Faith-based activists who believe that ideas for eliminating poverty should be getting more attention in this year's presidential campaign will hold a three-day conference in Washington starting tomorrow.
Between 300 and 400 clergy and lay people from across the country are expected to attend "Pentecost 2004, A Call to Unity: Making Poverty a Religious and Electoral Issue," according to Call to Renewal, the conference's sponsor.
"The poor are kind of missing in action in this campaign so far," said the Rev. Jim Wallis, who heads Call to Renewal, a national network of churches and faith-based groups concerned about poverty. "The Republicans are taking care of their more wealthy constituents. The Democrats want to be the champion of the middle class, and so nobody prioritizes the needs of poor families."
In an invitation to conference participants, who will gather at the Washington Plaza Hotel in Northwest, Wallis wrote that poverty is as much a religious issue as gay marriage and abortion.
"One of every six children still poor in wealthy America is a religious issue," he wrote. "The number of poor families now rising the last two years is a religious issue. One billion people living on less than $1 per day around the world is a religious issue."
President Bush declined an invitation to address the activists but asked Alphonso Jackson, secretary of the Department of Housing and Urban Development, to come in his stead, according to Helena R. Henderson, spokeswoman for Call to Renewal. Rep. Rosa DeLauro (D-Conn.) will address attendees on behalf of Sen. John F. Kerry (Mass.), the presumptive Democratic presidential nominee.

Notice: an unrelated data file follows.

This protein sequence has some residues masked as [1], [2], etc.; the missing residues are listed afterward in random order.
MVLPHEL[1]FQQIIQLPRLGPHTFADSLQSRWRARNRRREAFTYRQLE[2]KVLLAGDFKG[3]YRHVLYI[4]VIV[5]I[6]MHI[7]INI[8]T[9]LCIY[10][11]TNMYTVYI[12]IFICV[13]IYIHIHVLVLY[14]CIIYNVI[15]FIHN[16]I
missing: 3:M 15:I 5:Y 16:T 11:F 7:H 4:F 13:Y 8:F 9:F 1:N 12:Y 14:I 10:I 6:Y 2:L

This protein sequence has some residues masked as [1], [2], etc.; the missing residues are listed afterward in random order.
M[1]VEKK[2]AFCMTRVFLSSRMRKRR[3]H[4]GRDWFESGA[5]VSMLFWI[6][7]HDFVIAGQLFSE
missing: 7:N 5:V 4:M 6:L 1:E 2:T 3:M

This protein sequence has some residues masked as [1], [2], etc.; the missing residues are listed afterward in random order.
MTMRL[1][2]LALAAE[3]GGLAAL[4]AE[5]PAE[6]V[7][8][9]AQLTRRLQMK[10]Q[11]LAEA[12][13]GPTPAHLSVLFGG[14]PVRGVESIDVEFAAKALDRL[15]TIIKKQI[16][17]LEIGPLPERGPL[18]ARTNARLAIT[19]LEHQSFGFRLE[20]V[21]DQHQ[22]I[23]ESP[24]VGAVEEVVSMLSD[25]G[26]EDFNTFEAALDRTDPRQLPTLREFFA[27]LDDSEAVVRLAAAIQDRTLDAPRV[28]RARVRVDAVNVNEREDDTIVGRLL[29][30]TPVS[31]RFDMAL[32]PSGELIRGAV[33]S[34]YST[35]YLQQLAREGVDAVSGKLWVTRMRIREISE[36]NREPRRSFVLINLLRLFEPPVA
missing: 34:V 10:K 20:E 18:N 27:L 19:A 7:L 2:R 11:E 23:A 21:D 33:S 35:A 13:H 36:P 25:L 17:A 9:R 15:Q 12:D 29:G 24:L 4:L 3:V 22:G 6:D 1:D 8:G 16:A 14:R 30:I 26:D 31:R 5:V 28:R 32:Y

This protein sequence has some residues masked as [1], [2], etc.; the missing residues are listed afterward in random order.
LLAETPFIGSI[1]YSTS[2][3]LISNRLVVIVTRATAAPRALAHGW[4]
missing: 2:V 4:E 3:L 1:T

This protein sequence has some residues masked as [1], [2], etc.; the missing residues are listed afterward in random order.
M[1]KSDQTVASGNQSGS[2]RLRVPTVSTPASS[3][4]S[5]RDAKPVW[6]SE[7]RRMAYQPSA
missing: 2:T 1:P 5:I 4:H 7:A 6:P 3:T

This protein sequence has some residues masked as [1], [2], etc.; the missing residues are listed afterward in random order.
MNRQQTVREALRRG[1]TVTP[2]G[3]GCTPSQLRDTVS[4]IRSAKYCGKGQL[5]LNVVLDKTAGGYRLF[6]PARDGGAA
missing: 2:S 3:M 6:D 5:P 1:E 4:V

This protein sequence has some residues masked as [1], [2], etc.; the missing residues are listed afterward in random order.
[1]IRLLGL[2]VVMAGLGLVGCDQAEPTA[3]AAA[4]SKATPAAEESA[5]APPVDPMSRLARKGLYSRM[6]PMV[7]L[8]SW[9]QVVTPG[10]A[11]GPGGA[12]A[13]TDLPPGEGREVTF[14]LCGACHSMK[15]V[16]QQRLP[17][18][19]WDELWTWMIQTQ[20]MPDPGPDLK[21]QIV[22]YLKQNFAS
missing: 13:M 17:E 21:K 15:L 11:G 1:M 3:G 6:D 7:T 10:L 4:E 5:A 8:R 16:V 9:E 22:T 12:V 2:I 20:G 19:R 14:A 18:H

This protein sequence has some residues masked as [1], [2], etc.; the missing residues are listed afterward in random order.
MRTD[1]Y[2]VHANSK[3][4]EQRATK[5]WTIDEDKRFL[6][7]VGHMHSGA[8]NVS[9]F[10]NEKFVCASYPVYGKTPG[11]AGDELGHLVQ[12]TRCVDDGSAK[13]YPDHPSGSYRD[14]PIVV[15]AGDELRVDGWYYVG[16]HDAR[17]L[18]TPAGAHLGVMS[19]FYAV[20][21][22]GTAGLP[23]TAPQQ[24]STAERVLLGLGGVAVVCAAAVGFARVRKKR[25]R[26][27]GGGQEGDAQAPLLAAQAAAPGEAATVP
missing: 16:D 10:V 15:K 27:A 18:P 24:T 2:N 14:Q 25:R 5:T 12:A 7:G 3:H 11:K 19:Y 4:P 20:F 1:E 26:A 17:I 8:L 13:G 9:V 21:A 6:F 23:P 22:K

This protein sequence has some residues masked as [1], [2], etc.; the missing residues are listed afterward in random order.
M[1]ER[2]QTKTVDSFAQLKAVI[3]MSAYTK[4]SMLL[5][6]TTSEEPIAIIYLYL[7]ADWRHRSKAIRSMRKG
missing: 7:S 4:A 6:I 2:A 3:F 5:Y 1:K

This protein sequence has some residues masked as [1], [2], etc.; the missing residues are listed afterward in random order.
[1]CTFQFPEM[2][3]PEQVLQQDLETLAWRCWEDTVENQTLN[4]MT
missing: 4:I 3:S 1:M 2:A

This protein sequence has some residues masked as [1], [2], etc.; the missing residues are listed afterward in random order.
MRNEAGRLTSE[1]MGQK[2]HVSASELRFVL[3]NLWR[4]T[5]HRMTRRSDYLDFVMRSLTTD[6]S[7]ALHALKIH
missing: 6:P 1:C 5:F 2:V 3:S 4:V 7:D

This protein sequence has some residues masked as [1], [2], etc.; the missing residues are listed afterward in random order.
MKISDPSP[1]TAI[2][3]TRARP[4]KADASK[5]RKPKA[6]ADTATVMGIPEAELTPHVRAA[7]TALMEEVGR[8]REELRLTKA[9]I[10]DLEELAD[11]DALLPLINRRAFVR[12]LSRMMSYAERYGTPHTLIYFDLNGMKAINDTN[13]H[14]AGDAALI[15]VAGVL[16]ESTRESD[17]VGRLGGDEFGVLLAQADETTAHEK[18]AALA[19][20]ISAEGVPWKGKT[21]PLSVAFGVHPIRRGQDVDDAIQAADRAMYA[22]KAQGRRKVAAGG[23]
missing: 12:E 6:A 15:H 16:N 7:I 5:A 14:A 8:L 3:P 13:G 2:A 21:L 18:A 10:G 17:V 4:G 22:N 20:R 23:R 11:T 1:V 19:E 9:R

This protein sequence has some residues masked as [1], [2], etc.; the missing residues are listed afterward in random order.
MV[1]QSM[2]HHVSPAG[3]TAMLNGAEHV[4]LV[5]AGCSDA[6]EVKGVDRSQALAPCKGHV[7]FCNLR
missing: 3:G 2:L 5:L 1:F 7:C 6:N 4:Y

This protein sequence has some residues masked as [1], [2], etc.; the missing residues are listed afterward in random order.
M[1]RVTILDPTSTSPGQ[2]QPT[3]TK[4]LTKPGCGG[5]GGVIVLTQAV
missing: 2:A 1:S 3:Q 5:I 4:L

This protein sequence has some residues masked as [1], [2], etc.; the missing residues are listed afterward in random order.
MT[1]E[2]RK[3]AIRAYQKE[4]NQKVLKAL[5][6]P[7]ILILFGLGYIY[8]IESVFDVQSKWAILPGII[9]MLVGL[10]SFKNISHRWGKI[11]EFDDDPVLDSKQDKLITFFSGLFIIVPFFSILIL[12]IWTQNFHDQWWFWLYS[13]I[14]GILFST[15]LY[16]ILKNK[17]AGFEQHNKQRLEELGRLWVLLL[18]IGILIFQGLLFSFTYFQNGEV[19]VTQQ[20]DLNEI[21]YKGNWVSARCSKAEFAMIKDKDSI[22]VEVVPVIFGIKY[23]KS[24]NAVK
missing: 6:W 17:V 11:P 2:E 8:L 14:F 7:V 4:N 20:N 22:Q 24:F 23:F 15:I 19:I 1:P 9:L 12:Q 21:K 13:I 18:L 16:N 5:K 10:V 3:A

Journalist and author Bill Moyers will give the keynote speech at a luncheon Monday. Later that day, the Rev. James A. Forbes Jr., pastor of Riverside Church in New York, will give the sermon at an 8 p.m. worship service at Washington National Cathedral. Episcopal Bishop of Washington John Bryson Chane and Wallis will officiate.
The conference also will include workshops on how to nurture youth leadership and challenge political candidates to offer concrete, poverty-fighting strategies. Registration for the event, which is open to the general public, costs $55 for one day and $140 for the entire conference.
Wallis said there is a growing interest in combating poverty among religious groups. This year, in a national poll of 1,000 people of diverse faith backgrounds, 78 percent said they would rather hear a presidential candidate's plan for fighting poverty than his position on gay marriage. The poll was commissioned by the Alliance to End Hunger and Call to Renewal and was conducted by Tom Freedman, Bill Knapp and Jim McLaughlin. McLaughlin is a Republican pollster, and Freedman is a leading Democratic consultant.
"Hunger and poverty are on the rise in our country, and this poll confirms that voters want to hear more from political leaders about real solutions to these serious problems," said the Rev. David Beckmann, president of Bread for the World and a member of the Alliance to End Hunger.
Another sign of concern that social justice issues are being overlooked was the full-page ad Monday in the Capitol Hill newspaper Roll Call. The ad, placed by the Quixote Center of Brentwood, an organization of liberal Catholics, listed 15 areas deserving more attention from political candidates, including health care, civil liberties, the environment, poverty and peace in the Middle East. It carried 1,300 signatures, including the signatures of people representing 36 Catholic organizations.
"Insisting that abortion is the only issue we care about is fundamentally a distortion of Catholicism," said Rea Howarth, co-director of the center.